The Bilali Muhammad Document
is a handwritten,
Arabic manuscript on West African Islamic Law. It was written by
in the nineteenth
century. The document is currently housed in the
library at the University of Georgia.
Mohammed was a slave from Sapelo Island, Georgia. Born in Timbo, Guinea around 1770, he was
enslaved as a teenager and was held as a slave for ten years in the
Caicos plantation of Dr. Bell, a Loyalist refugee from the
Revolutionary War, before he arrived in Georgia in 1802.
Georgia he became the head driver on Thomas Spalding's Sapelo
Island based plantation. Upon Bilali's death in 1857, it was
discovered that he had kept a thirteen-page Arabic document. At
first, this was thought to have been his diary, but closer
inspection revealed that the manuscript was a transcription of a
Muslim legal treatise and part of West Africa's Muslim
The first partial translation of the document was undertaken in
1939 in the Journal of
by Dr. Joseph
. In recent years it has been analyzed by Dr. Ronald Judy
, Dr. Joseph Progler 
, Dr. Allan
and Muhammed al-Ahari
A research society named the Bilali Muhammed Historical Research
Society was established in Chicago in 1987 and published a
one-issue journal Meditations from the Bilali Muhammad
in 1988 in Charleston, South Carolina. The research
institute has since been renamed the Muslim American Cultural
Heritage Institute and will have a new board and be incorporated as
a 503c corporation in Chicago in 2009.
The Bilali Muhammad Document
is also known as the Ben
or Ben Ali Journal
. On close analysis, the
text proves to be a brief statement of Islamic beliefs and the
rules for ablution, morning prayer, and the calls to prayer. It
could, justifiably, be called the "Mother Text" of American Islamic
Literature. A comprehensive commentary with citations from
traditional Islamic texts and American Islamic texts with related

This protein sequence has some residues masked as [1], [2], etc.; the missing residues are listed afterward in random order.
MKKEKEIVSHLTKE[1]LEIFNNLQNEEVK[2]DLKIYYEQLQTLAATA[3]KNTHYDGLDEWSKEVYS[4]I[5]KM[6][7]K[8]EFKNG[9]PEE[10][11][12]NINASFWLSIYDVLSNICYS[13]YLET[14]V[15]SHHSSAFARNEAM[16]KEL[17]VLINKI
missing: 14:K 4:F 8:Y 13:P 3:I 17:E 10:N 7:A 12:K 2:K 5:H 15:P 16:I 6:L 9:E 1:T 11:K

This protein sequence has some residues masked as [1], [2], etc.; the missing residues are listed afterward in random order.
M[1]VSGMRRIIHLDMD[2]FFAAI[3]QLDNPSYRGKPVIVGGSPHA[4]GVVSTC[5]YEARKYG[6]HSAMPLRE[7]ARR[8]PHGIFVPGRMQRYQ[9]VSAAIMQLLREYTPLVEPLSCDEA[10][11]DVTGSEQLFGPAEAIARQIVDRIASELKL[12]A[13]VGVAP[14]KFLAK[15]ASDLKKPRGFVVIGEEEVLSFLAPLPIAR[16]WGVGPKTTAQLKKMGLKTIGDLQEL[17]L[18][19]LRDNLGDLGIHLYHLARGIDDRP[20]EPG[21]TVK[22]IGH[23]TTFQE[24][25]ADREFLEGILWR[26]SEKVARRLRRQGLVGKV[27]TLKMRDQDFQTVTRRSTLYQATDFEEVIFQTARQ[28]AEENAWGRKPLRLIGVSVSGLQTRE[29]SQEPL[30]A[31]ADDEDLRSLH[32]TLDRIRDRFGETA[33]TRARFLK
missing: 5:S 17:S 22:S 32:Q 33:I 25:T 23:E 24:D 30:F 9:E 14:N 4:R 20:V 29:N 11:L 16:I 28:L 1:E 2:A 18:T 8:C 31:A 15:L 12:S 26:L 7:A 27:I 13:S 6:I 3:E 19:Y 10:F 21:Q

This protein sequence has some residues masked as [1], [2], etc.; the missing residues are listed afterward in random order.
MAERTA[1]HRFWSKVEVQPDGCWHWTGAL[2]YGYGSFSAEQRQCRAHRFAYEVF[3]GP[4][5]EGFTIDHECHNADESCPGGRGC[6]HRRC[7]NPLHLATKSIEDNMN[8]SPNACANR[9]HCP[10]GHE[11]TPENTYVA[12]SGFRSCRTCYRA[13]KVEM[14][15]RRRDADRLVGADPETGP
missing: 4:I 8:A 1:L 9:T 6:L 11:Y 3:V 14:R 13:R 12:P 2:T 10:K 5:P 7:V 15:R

subject areas is under preparation by Muhammed al-Ahari
, national secretary of
the Noble Order of Moorish Sufis and long-time researcher on
American Islamic History and Literature. The concept of a Matn
(source text) with several extended commentaries
is a traditional genre in Islamic literature. The commentaries may
be linguistic, spiritual, and even have the function of relating
the text to similar works. Further research on Bilali's life and
his influence upon both American Islamic Literature and to the
dialect of English needs to be carried
out in order to present a complete picture of this unique American
Errors in Prior Research on Bilali Muhammad
Several reviewers of the manuscript have portrayed it as the
scribblings of an old man copying from memory lessons of childhood.
However, actual translations of the text have shown it to be an
original composition that drew from the Risalah
of Abi Zayd of al-Qayrawan as its
inspiration. Past writers, including Reverend Dwight York
(aka Imam Isa) who claimed he was
his great-grandfather, have conflated Bilali Muhammad (aka Ben Ali,
BuAllah, Bilali Smith, and Mahomet Bilali) with individuals with
similar names. He is not the same person as Yusuf Benenhaly
, the Wahab brothers of Ocracoke Island, or Old York whose son traveled with Lewis and Clark.
- Bilali Muhammad: Muslim Juriprudist in Antebellum Georgia,
translated by Muhammad Abdullah al-Ahari, ISBN 0-415-91270-9.
- Muhammed al-Ahari (2006). Five Classic Muslim Slave Narratives.
Magribine Press, Chicago.
- Greenberg, Joseph H. "The Decipherment of the 'Ben-Ali Diary,'"
Journal of Negro. History, vol. 25, no.3 (July 1940): 372-375.
- Ronald AT Judy, (Dis)forming the American Canon: African–Arabic
Slave Narratives and the Vernacular (Disforming the American Canon
- Joseph Progler, “Ben Ali and His Diary: Encountering an African
Muslim in Antebellum America,” Journal of Arab and Muslim
Perspectives (in press for Fall 2004). 
- Joseph Progler, “Reading Early American Islamica: An
Interpretive Translation of the Ben Ali Diary,” Tawhid:Journal of
Islamic Thought and Culture (vol. 16, no. 3, pp. 5-43, Autumn 2000)
- The Wahab family is actually a variant spelling of Walkup or
Wauchope, from Scotland.